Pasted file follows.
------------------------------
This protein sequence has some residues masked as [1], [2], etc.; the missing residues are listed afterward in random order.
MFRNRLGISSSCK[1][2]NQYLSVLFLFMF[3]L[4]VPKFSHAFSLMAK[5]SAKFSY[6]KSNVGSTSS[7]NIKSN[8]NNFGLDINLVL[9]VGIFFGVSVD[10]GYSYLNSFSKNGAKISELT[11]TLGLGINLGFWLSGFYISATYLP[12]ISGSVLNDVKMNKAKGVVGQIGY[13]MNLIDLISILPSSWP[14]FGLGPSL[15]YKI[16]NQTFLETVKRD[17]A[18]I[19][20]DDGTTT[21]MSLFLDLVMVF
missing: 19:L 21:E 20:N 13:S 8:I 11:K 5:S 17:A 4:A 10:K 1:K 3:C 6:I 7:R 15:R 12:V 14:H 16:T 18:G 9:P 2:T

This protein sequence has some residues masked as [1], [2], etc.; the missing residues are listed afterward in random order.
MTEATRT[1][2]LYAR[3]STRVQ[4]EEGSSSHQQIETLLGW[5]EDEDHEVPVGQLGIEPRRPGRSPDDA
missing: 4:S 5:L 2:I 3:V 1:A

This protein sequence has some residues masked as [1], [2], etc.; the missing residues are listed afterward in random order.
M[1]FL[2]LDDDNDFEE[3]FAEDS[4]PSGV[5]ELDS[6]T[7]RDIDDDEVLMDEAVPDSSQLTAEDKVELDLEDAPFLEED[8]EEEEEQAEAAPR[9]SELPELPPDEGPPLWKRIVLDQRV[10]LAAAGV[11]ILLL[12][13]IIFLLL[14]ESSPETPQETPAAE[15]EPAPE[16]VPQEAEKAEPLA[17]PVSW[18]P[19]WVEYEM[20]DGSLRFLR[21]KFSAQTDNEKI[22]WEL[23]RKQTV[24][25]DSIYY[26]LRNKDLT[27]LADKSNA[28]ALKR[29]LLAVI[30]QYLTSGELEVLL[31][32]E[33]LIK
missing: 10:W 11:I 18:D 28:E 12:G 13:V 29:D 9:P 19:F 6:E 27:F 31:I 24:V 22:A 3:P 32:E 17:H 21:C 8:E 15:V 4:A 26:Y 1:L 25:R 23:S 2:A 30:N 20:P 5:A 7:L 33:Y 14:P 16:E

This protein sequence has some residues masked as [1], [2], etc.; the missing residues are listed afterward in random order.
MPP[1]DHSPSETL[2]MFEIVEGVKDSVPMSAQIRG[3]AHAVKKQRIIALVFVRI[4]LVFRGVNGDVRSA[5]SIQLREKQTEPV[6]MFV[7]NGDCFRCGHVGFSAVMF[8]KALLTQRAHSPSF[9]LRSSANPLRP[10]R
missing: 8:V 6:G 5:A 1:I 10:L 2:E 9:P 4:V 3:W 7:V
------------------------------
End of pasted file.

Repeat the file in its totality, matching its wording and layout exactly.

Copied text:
This protein sequence has some residues masked as [1], [2], etc.; the missing residues are listed afterward in random order.
MFRNRLGISSSCK[1][2]NQYLSVLFLFMF[3]L[4]VPKFSHAFSLMAK[5]SAKFSY[6]KSNVGSTSS[7]NIKSN[8]NNFGLDINLVL[9]VGIFFGVSVD[10]GYSYLNSFSKNGAKISELT[11]TLGLGINLGFWLSGFYISATYLP[12]ISGSVLNDVKMNKAKGVVGQIGY[13]MNLIDLISILPSSWP[14]FGLGPSL[15]YKI[16]NQTFLETVKRD[17]A[18]I[19][20]DDGTTT[21]MSLFLDLVMVF
missing: 19:L 21:E 20:N 13:S 8:I 11:K 5:S 17:A 4:A 10:K 1:K 3:C 6:I 7:R 15:R 12:V 14:H 16:T 18:G 9:P 2:T

This protein sequence has some residues masked as [1], [2], etc.; the missing residues are listed afterward in random order.
MTEATRT[1][2]LYAR[3]STRVQ[4]EEGSSSHQQIETLLGW[5]EDEDHEVPVGQLGIEPRRPGRSPDDA
missing: 4:S 5:L 2:I 3:V 1:A

This protein sequence has some residues masked as [1], [2], etc.; the missing residues are listed afterward in random order.
M[1]FL[2]LDDDNDFEE[3]FAEDS[4]PSGV[5]ELDS[6]T[7]RDIDDDEVLMDEAVPDSSQLTAEDKVELDLEDAPFLEED[8]EEEEEQAEAAPR[9]SELPELPPDEGPPLWKRIVLDQRV[10]LAAAGV[11]ILLL[12][13]IIFLLL[14]ESSPETPQETPAAE[15]EPAPE[16]VPQEAEKAEPLA[17]PVSW[18]P[19]WVEYEM[20]DGSLRFLR[21]KFSAQTDNEKI[22]WEL[23]RKQTV[24][25]DSIYY[26]LRNKDLT[27]LADKSNA[28]ALKR[29]LLAVI[30]QYLTSGELEVLL[31][32]E[33]LIK
missing: 10:W 11:I 18:D 28:E 12:G 13:V 29:D 9:P 19:F 6:E 27:F 31:I 24:V 22:A 3:P 32:E 17:H 21:C 8:E 15:V 4:A 26:Y 1:L 25:R 23:S 2:A 30:N 20:P 5:A 7:L 33:Y 14:P 16:E

This protein sequence has some residues masked as [1], [2], etc.; the missing residues are listed afterward in random order.
MPP[1]DHSPSETL[2]MFEIVEGVKDSVPMSAQIRG[3]AHAVKKQRIIALVFVRI[4]LVFRGVNGDVRSA[5]SIQLREKQTEPV[6]MFV[7]NGDCFRCGHVGFSAVMF[8]KALLTQRAHSPSF[9]LRSSANPLRP[10]R
missing: 8:V 6:G 5:A 1:I 10:L 2:E 9:P 4:V 3:W 7:V